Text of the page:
Sharing Faith As Staff


Our weekly staff meeting always starts the same way. We pray. I don't mean that we say a prayer. We actually devote twenty to thirty minutes to prayer and sharing faith. We do this every week before we plunge into the business at hand.

Our way of praying has taken some years to develop. We had some ideas at first. But over the years we have grown into a style that has become our own. It wouldn't seem right to start the staff meeting any other way.

The logistics are simple. We use the same room and table we use for the staff meeting. Everyone takes a turn leading the prayer. We go in alphabetical order from week to week. As you'll see, we don't do much advance planning. The predictability of the format keeps preparation minimal for busy staff members. It also helps us enter into the prayer more easily at every meeting. We know what to expect.

We always follow the same procedure, using the same four parts: We start with a reading of the gospel for the upcoming Sunday. We discuss several faith questions. Then we allow spontaneous petitions. We close with the Lord's Prayer.

The Gospel. The leader reads the gospel for the upcoming Sunday. Before anything else, we greet Christ present at this meeting in the holy Word of God.

Starting with the gospel has other advantages. It gives us a sense of our place within the liturgical year. It prepares us to participate in the liturgy when Sunday comes around. The discussion that follows its proclamation will help catechists and preachers focus their thoughts for the presentations they will make about this scripture.

We find it helpful if everyone at the meeting has a copy of the gospel text for reference during the discussion. But the leader may proclaim the text from the lectionary.

We use the gospel because it is the most important of Sunday's readings, but you could use one of the other readings. We like using just one. It keeps the conversation focused.

Faith sharing. Next the leader reads three questions for faith sharing. We use the ones prepared in our diocesan newspaper
( / ). But there are resources by the dozens. Many religious periodicals, textbooks, and commentaries suggest several questions that help the faithful interact with the weekly scriptures.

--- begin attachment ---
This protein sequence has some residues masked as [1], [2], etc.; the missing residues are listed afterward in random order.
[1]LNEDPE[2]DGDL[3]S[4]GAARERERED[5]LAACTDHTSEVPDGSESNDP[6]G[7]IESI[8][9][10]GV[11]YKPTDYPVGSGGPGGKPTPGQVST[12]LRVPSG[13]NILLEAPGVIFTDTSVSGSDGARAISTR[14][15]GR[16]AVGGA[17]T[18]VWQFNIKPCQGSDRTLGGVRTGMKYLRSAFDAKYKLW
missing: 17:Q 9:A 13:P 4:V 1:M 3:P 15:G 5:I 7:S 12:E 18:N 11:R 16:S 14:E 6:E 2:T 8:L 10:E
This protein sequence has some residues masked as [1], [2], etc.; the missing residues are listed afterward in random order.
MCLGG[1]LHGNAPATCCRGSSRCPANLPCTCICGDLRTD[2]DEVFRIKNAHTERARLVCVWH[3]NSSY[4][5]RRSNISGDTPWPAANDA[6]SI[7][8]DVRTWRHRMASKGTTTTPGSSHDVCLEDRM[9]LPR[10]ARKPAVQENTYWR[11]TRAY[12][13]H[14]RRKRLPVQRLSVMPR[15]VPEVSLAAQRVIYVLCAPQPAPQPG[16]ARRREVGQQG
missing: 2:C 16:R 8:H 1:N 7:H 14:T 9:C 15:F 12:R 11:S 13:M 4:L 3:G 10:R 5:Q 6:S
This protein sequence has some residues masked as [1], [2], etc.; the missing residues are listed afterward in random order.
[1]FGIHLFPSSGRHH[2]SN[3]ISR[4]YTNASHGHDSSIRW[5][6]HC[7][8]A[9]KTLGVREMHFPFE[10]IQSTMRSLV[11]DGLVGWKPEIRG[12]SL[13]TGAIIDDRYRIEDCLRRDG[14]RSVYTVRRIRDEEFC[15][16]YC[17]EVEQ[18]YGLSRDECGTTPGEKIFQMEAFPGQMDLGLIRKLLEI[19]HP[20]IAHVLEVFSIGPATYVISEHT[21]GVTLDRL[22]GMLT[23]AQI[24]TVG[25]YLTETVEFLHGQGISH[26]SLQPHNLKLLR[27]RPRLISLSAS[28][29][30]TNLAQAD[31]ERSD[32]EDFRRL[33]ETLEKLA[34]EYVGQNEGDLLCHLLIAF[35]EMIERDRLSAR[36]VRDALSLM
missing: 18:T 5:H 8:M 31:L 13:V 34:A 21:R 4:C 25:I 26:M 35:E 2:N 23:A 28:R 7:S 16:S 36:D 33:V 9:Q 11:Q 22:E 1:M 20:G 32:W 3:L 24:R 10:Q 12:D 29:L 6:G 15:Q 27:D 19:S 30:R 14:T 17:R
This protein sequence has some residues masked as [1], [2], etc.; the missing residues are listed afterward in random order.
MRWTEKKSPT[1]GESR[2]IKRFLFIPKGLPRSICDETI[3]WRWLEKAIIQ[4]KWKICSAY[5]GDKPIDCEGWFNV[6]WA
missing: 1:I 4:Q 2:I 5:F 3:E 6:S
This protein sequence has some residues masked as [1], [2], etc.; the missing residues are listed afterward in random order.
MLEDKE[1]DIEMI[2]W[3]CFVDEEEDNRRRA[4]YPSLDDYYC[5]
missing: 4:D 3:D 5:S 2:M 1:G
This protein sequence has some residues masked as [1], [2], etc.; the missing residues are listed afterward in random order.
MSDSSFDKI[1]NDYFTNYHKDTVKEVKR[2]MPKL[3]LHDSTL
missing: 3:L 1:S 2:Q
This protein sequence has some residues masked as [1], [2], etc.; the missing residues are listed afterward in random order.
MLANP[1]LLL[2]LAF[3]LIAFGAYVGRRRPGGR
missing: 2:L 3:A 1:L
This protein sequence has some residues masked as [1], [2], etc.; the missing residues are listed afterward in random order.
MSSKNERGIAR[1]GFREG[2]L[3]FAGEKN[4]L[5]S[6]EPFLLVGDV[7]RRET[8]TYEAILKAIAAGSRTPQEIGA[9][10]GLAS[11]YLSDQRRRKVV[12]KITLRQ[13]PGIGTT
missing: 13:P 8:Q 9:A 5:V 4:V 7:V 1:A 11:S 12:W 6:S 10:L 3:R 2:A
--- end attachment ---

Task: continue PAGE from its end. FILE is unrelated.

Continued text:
The questions are a springboard. We don't slavishly answer them all. More often than not, somebody makes a comment that inspires more conversation. Our goal during this time is to share a little of ourselves, our beliefs, and the challenges we face.

It really helps if everybody makes an effort to participate every week. It won't always be possible, but if one or two staff members are always quiet week after week, it can hurt the trust level in the group.

For this part of the meeting to succeed, we find it helpful if everyone has a copy of the questions. That way they can refer to them during the silence that starts this part of the meeting and while others are speaking.

Petitions. Once the leader judges that the conversation has developed sufficiently, she or he invites petitions from the group. I always come prepared with a long list of names of parishioners who have asked me to pray for them. I actually do pray for them, and ask the staff to do so as well at the weekly meeting. Others contribute their concerns and remembrances.

Once again, it helps if all staff members make an effort to mention petitions. Not everyone has to do so every week, but it should be clear that everyone's needs are welcome and tended.

Lord's Prayer. The leader judges when the time has come to close our prayer. We join hands and pray as Jesus taught us. Then we go to the agenda of the meeting.

The only work we do before the prayer is to provide copies of materials we may use. For our purposes, we use the page from our diocesan paper that has the texts and questions we need for discussion. That's all the preparation we need.

By devoting this much time to prayer and faith sharing, our parish staff has come to see ourselves as a community within the community. We all implement the vision of the parish, but we do so as a church at prayer.

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